Throughout my many travels I'm frequently asked by persons who don't know much about Mormons, Are Mormons Christians? With a smile I always give the same answer, "Yes we are, very much so."

Mormons quite often are referred to as Latter-Day Saint Christians due to the official name of the church which is The Church of Jesus Christ of Latter-Day Saints. But it's more than just a name, Latter-Day Saints strive daily to live the life of Christ and abide by his teachings and those of his apostles.

The Bible tells us the disciples were first called Christians in Antioch. (Acts 11:26) The word Christian means “a follower of Christ" but the word disciple means “student” or “pupil.” Hence a true Christian is not someone who simply says they believe in Christ but rather someone who ardently follows and studies the Savior their entire lives. Mormons do exactly that, therefore we are very much Christian in the truest sense of the word.

Saturday, April 16, 2016

'Out of small things'

(by Daniel Peterson deseretnews.com 4-13-16)

Long ago, I studied one on one with a famous Egyptian authority on Islamic philosophy who was also a Dominican Catholic monk. Often, plainly fascinated, he inquired about my own faith. How wildly improbable it sometimes seemed, speaking with that deeply learned man in Cairo, that the fullness of God’s revealed truth was to be sought neither in Rome nor among the great Muslim philosophical theologians we were discussing, but with a small sect headquartered in remote Utah. How unlikely that God would choose an obscure 14-year-old Yankee farmer living outside a tiny frontier village to restore his church!

Yet, history suggests that the Lord might do precisely that. He seems uninterested in our notions of learning, grandeur and “importance.”

In 1869, Mark Twain published an account of his travels in Europe and the Holy Land titled “The Innocents Abroad, or The New Pilgrims’ Progress.” It was his biggest hit — more popular, even, than “Huckleberry Finn” and “Tom Sawyer.” In fact, “Innocents Abroad” still ranks among the best-selling travel books of all time.

“The word Palestine,” Twain recalled, “always brought to my mind a vague suggestion of a country as large as the United States. I do not know why, but such was the case. I suppose it was because I could not conceive of a small country having so large a history.”

He had grown up along the Mississippi River, and the famous “Father of Waters” formed his concept of what an important river should be:

“When I was a boy, I somehow got the impression that the river Jordan was 4,000 miles long and 35 miles wide. It is only 90 miles long, and so crooked that a man does not know which side of it he is on half the time. In going 90 miles, it does not get over more than 50 miles of ground. It is not any wider than Broadway in New York.”

Yet this small stream flows powerfully through both sacred and secular history.

“Leaving out two or three short journeys of the Savior,” Twain continued, sounding more religiously orthodox than he really was, “he spent his life, preached his gospel and performed his miracles within a compass no larger than an ordinary county in the United States. It is as much as I can do to comprehend this stupefying fact. How it wears a man out to have to read up a hundred pages of history every two or three miles — for verily the celebrated localities of Palestine occur that close together. How wearily, how bewilderingly they swarm about your path!”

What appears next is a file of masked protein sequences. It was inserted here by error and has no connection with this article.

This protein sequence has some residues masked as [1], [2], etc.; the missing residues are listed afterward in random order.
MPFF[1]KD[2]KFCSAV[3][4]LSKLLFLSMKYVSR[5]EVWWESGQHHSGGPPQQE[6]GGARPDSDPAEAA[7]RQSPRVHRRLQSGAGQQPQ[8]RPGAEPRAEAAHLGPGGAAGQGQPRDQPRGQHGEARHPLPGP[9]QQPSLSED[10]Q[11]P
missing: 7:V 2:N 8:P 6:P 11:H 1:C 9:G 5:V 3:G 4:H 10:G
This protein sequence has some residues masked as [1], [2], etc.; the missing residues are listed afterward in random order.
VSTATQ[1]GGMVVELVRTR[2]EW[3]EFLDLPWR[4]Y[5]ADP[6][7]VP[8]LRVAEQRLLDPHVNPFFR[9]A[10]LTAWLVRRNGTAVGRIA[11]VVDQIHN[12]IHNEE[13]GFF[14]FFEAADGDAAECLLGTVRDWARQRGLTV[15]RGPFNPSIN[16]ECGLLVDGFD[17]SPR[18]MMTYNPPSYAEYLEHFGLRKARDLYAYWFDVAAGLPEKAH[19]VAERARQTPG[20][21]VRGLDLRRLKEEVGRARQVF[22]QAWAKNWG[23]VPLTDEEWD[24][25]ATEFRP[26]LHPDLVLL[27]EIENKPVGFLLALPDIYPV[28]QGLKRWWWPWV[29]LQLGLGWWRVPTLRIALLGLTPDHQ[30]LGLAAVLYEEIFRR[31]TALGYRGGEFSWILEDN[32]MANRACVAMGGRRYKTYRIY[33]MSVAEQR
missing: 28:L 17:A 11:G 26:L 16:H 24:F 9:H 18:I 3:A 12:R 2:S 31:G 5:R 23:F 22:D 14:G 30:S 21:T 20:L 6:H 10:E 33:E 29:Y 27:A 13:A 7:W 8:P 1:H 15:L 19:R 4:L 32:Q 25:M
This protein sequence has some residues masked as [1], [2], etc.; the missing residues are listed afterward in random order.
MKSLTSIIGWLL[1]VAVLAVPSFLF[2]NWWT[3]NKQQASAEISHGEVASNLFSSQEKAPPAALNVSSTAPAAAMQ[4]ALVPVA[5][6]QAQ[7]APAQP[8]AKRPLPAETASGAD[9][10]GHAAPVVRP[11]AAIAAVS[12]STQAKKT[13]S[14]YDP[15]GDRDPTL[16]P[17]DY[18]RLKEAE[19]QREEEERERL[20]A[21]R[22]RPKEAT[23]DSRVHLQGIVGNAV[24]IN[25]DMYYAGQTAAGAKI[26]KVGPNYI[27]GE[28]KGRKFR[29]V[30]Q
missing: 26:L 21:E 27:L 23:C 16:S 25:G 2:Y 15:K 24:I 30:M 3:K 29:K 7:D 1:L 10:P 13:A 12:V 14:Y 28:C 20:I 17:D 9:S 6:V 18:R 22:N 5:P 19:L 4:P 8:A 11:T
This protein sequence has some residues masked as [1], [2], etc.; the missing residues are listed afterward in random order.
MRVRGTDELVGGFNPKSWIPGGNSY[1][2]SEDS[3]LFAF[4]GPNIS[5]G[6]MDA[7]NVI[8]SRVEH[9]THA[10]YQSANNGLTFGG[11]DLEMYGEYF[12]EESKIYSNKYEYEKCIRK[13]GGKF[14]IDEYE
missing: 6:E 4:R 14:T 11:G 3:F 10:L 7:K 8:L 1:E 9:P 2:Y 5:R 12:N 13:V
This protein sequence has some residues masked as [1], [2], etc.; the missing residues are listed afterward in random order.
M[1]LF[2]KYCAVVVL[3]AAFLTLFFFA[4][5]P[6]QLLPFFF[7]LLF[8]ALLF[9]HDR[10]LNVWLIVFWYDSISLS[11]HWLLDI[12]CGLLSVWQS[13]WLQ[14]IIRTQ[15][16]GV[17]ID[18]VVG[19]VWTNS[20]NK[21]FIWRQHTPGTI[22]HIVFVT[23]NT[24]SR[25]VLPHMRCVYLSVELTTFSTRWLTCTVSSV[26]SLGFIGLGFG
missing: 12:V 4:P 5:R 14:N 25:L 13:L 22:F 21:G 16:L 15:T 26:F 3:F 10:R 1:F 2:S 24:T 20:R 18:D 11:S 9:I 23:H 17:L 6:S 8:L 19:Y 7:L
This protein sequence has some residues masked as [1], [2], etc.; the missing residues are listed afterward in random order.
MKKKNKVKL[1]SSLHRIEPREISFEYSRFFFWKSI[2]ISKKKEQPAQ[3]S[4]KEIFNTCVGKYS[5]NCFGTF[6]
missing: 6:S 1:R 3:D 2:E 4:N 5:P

We might imagine, though, that Jerusalem itself was a grand place, entirely unlike rural Palestine or, for that matter, the Prophet Joseph Smith’s Palmyra, New York. Didn’t its elite regard their peasant countrymen with snooty contempt (John 7:49), recognizing them by their accents (e.g., at Matthew 26:73)?

An article in the May/June 2016 issue of Biblical Archaeology Review titled “Ancient Jerusalem: The Village, the Town, the City” suggests that Jerusalem, too, was a strikingly humble place. Written by BAR’s editor, Herschel Shanks, it summarizes recent work by the Israeli archaeologist Hillel Geva.

Geva is a self-proclaimed “minimalist” who refuses to go beyond what archaeology can demonstrate. For example, whereas earlier scholars have estimated the population of pre-Israelite Jerusalem at 880-3,000 people, he places it at 500-700, according to the article. Others have suggested that the city held perhaps 5,000 people during the glory days of David, Solomon and their successors, but Geva proposes just 2,000, according to the article.

Owing to an influx of refugees fleeing Assyria’s conquest of the Northern Kingdom in 720 B.C., Jerusalem’s inhabitants may have numbered 8,000 by the time of Lehi, when 1 Nephi 2:13 calls it a “great city.” (These refugees probably included Lehi’s own ancestors, who were of the northern tribe of Manasseh. See Alma 10:3.) After the Babylonians destroyed Jerusalem in 586 B.C., the city wouldn’t reach that size again until nearly the time of Jesus. (In 1860, when the young English convert Charles W. Penrose voiced his yearning — in the hymn “O Ye Mountains High” — to gather with the Saints in Zion, “sacred home of the prophets of God,” Salt Lake City held just over 8,000 residents, according to the U.S. Census.)

“However you cut it,” BAR’s summary concludes, “Jerusalem was a tiny place in ancient times. Yet it played a major role in the march of history.”

As usual, in the words of Doctrine and Covenants 64:33, “out of small things proceedeth that which is great.”

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http://www.deseretnews.com/article/865652157/Out-of-small-things.html

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